The implementation curve for slum development needs strong CSR intervention
Way back in 2003, our debut in Mumbai’s Redevelopment space was purely a business move to explore the implementation of Maharashtra state’s government policy on Slum Rehabilitation (sra).
We were made aware, by multiple stakeholders, that sra is the most challenging sub-vertical or by-product of the Indian real estate business, primarily owing to the wide trust deficit between private developers and slum communities. The policy was uniquely conceptualised for Mumbai as half of the population was living in slums in absolutely deplorable living conditions.
No other city in India or any urban environment globally had such a record population living in slums. The latest data shows close to 6.5 million slum dwellers still residing in Mumbai.
I remember our hunger and enthusiasm to deliver quality rehab houses was preceded by the challenge of a major trust deficit amongst all key stakeholders. No known or credible developer showed any keenness to deal with slum communities with a fair share of obstacles.
We realised right at the beginning that while keeping up to commitments of a complicated rehabilitation cycle was crucial, the key doctrine to implement an sra project would be in-depth and sustained awareness and social engagement with these communities.
By default our on-the-ground team members were extended family members for these communities having immersed themselves in all social matters of every slum dweller, while in parallel implementing the rehabilitation process. The term csr was alien to me and my team.
Brand Omkar, over the next 10-year period, went on to deliver a series of redevelopment projects in Mumbai city expanding its community outreach and scaling the quality housing quotient having rehabilitated more than 60,000 slum dwellers. Currently, the brand reaches out to more than 2 lakh slum dwellers in the throes of redevelopment.
One of the outcomes of this successful implementation drive in a very tough realty space was government and private bodies approaching us to seek an insight into our successful implementation and end deliveries. This included many foreign bodies and study groups.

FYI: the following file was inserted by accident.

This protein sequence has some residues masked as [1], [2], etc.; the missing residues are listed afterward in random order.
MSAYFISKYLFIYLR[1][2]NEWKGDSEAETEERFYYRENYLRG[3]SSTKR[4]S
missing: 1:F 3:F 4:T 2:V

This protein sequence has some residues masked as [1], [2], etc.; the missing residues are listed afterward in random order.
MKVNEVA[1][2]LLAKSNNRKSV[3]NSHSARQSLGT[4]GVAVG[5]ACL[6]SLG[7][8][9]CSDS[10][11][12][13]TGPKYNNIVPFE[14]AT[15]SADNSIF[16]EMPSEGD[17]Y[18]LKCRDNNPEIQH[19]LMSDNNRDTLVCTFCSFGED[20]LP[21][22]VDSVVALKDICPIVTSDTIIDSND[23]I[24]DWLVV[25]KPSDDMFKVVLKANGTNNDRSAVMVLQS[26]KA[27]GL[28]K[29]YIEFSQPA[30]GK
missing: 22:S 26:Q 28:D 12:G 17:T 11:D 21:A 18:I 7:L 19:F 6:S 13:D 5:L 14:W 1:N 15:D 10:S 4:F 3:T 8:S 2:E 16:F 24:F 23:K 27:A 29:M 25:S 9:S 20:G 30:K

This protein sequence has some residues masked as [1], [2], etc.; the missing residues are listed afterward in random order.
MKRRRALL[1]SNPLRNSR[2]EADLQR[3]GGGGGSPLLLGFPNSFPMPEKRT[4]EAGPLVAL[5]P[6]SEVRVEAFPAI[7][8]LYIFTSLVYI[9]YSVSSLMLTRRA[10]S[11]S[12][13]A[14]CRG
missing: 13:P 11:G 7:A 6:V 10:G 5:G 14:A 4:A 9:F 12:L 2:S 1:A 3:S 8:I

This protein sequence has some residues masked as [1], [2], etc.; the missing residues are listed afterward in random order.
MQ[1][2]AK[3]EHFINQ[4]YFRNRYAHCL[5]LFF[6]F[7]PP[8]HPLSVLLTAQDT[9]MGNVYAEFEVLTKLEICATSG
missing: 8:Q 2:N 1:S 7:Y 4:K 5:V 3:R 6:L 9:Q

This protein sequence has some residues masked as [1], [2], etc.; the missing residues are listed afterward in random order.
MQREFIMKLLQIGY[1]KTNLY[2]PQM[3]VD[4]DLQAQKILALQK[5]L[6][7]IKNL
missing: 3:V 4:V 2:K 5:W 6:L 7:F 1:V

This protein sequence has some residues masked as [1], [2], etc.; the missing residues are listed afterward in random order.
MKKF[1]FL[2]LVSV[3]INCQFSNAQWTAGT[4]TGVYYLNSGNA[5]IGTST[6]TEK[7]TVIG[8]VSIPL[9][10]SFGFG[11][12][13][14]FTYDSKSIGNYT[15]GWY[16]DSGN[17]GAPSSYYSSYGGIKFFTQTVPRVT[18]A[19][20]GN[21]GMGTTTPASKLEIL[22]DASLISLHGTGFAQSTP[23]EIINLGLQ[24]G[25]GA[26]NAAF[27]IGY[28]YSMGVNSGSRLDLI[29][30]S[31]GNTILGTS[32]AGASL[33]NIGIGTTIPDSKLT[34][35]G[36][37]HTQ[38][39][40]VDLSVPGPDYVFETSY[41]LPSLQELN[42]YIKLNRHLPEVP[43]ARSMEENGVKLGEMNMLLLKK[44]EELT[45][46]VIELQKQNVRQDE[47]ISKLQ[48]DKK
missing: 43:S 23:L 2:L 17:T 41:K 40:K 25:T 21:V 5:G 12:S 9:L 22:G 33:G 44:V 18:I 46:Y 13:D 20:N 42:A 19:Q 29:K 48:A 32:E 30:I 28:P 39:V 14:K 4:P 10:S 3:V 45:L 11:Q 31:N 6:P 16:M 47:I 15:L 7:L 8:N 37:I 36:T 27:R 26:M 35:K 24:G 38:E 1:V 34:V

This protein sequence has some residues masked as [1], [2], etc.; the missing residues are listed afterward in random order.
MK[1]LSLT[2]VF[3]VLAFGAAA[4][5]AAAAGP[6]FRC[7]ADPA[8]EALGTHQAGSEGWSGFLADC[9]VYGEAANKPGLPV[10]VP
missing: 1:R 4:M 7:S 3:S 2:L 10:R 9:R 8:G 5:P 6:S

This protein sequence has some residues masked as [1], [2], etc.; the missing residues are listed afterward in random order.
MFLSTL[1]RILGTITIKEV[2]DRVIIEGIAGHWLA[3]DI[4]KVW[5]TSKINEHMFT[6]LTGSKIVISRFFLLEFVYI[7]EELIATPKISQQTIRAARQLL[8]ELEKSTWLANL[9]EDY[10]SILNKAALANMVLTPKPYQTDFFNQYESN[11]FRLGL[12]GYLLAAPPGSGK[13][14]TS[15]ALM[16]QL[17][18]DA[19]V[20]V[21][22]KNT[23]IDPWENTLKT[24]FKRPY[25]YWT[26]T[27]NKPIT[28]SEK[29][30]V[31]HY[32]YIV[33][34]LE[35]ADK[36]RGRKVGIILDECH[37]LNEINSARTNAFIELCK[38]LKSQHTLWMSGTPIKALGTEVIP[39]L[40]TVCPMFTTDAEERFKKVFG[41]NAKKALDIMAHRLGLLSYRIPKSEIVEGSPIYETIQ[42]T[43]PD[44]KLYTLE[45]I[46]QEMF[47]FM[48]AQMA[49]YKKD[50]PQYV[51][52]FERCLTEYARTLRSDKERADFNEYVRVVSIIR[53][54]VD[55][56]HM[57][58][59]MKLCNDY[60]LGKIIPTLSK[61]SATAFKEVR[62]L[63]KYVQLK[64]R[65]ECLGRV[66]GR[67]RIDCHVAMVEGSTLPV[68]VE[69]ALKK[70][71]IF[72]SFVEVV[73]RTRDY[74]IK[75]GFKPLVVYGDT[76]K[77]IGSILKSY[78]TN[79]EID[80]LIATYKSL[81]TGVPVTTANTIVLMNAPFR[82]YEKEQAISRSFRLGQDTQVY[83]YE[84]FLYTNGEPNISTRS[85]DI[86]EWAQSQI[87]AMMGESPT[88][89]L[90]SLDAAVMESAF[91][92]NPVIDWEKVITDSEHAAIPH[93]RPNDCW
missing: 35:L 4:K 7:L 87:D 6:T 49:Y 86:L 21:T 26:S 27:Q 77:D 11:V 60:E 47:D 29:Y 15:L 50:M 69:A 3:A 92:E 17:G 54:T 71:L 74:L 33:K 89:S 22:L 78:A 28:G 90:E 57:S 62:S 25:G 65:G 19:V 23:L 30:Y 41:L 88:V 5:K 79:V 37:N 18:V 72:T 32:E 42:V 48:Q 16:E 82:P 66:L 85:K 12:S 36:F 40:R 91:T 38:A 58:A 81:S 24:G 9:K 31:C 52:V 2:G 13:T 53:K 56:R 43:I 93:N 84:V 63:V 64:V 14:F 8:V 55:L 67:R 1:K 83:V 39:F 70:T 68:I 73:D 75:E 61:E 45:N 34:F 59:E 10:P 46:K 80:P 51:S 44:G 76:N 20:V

Somewhere in 2013, a visiting foreign dignitary pointed out that our csr effort was commendable. At that stage, we realised that our unorganised social and philanthropic engagements in the areas of healthcare, education, women empowerment, and sports & culture touching lakhs of slum families was making a big difference as a social doctrine in slum communities. We decided to scale it up and make it more organised with the introduction of our csr arm Omkar Foundation managed by a highly professional team.
In the last three years, the Omkar Foundation has reached out to more than 30,000 urban-challenged citizens in critical areas of healthcare, women empowerment, environment and skill development. This includes communities who don’t have any connect with our business module.
Our organised csr effort has ensured skilling of more than 3,000 unemployed youth and women from the weakest sections of the society, healthcare intervention for more than 25,000 needy target communities and more than 1,000 families following eco-friendly cooking
Buckets of collaboration
Our three buckets of collaborations to execute csr programmes directly and indirectly include corporate csr partners, ngos and nsdc-affiliated skill experts, spanning 60 training centres across Mumbai. We are working with some of the most credible and productive csr partners including Godrej, l&t, Asian Paints, icici, Save the Children, and HelpAge India, amongst others.
In the country’s housing vertical, csr has a critical role to play, for transforming lives of urban challenged and some of the weakest sections of society. Providing permanent shelter is the key task but empowering these communities with good health, skilling and employment makes it a 360-degree life transforming cycle.
For the large volume of Indians living in slums and being deprived of a basic social status and a meaningful future, the government, along with the private sector, will have to scale up its implementation process. And the implementation curve needs strong csr intervention from the corporate sector.
For all corporates, csr in letter and spirit has to be an integral part of the company’s dna, so much so that it has to be an organic part of the business. We owe this to the younger generation.